What is a wounded place? people sometimes ask, as they consider if and how to make beauty for such a place.
A wounded place is a place that, when you think of what’s happening to it, makes your heart ache.
The Global Earth Exchange invites you to go to a wounded place you care about and find and make beauty there. Global Earth Exchanges in 2020 included gifts for the Berlin Wall, a patch of New York land confiscated for gas fracking, a new home with toxic soil in South Africa, and the Ohio River in West Virginia.
Joanne Martin, a RadJoy member and environmental activist who lives in western Pennsylvania, decided to face more personal wounds this year, as she describes here.
This year I am acutely aware that what I was called to do was heal my relationships with the people I am judging to have wounded the land. This became an uncomfortable practice as I sat in my circle surrounded by the woods of my homestead and one by one brought to mind an “enemy” of the land—people I had come into contact with in my advocacy work. As the names grew in number, I decided to write them in my journal. Honestly, this may have been to distract myself from guilt for judging people so harshly.
My work focus this past year has been to derail the fossil fuel industry and replace economic development with a green economy. Soon the parade of “enemies” was replaced by the names of activists, friends, land stewards—all those embracing earth and justice issues as paramount.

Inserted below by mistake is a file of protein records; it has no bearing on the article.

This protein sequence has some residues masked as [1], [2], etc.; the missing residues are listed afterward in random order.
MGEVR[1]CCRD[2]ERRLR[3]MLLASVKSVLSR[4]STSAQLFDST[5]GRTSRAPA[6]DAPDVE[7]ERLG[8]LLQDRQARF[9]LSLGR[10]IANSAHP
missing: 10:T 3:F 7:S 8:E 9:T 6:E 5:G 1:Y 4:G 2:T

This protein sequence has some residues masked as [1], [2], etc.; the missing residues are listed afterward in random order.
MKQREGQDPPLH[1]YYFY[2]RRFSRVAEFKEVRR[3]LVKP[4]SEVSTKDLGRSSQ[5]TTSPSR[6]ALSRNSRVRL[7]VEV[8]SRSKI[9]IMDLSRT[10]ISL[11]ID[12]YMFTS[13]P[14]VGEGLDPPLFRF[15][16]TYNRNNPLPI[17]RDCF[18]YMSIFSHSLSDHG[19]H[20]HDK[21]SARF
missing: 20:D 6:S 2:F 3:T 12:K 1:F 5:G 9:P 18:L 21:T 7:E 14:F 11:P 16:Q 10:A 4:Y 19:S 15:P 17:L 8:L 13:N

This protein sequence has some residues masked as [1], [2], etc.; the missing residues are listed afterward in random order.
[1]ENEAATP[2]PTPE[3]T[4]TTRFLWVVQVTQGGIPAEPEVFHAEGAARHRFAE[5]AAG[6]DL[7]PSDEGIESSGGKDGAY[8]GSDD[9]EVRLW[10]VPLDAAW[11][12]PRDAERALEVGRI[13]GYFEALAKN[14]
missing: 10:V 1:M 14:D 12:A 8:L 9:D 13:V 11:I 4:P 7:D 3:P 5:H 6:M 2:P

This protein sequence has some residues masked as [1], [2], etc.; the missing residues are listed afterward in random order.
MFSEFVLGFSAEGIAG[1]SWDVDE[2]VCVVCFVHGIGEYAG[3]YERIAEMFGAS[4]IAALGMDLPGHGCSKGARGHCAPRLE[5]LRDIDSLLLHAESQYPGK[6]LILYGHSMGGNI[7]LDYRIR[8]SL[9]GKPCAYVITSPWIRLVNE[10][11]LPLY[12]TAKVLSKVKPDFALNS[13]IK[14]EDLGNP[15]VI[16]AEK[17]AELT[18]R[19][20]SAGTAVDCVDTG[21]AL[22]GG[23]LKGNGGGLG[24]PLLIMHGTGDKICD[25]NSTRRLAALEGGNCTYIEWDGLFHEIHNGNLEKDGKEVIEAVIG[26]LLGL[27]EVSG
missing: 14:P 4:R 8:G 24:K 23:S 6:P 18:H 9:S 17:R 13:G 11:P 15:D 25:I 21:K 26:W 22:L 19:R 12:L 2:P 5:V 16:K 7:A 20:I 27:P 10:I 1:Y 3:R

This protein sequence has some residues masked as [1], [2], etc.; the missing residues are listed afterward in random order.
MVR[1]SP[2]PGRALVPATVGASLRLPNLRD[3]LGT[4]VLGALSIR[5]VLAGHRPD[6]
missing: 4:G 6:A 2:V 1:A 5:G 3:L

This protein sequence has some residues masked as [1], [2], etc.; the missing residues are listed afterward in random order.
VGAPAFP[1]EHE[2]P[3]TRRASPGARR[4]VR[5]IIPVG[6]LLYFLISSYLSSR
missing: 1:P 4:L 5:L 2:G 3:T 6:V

My RadJoy Bird brings together all these people—with each name is a healing story, some sweet, some gritty. This circle of trees listening to my stories. My human judgments are easing as I listen to the leaves rustle—there is no judgment there. My heart softens.

Trebbe Johnson
Trebbe JohnsonFounder
Trebbe is the author of The World Is a Waiting Lover and 101 Ways to Make Guerrilla Beauty. Her new book, Radical Joy for Hard Times: Finding Meaning and Making Beauty, will be published in Fall 2018 by North Atlantic Books. Her articles about people’s emotional and spiritual relationship with nature have appeared in Orion, Sierra, Ecopsychology, The Ecologist, The Nation, Harper’s and other magazines. She lives with her husband, Andrew Gardner, in rural northeastern Pennsylvania, a region currently under exploitation by natural gas companies.

Image Credit:

  • Martin 2020: Joanne Martin


  • IMG 5758

How Is It Possible to Love a Hurt Place?

Shortly after meeting in Cazenovia, New York in 2009 to design our new organization, Radical Joy for Hard Times founding member Noah Crowe experimented with the practice we’d devised to find and make beauty in [...]

  • Mind The Heart Copy

How to Fill a Hole

What do you do with a big hole? Do you negotiate around it? Do you figure it’s beyond repair and try to ignore it? Or do you take the RadJoy approach and fill the hole [...]

  • Joanne At Shell

Reimagining the Unimaginable

Author and educator Joanna Macy has taught that there are three positive ways of dealing with a difficult situation: 1.     Fight to save what matters 2.     Work to create new, positive alternatives 3.     Change consciousness Sometimes, if we’re [...]

More Revealed



Radical Joy Revealed is a weekly message of inspiration about finding and making beauty in wounded places.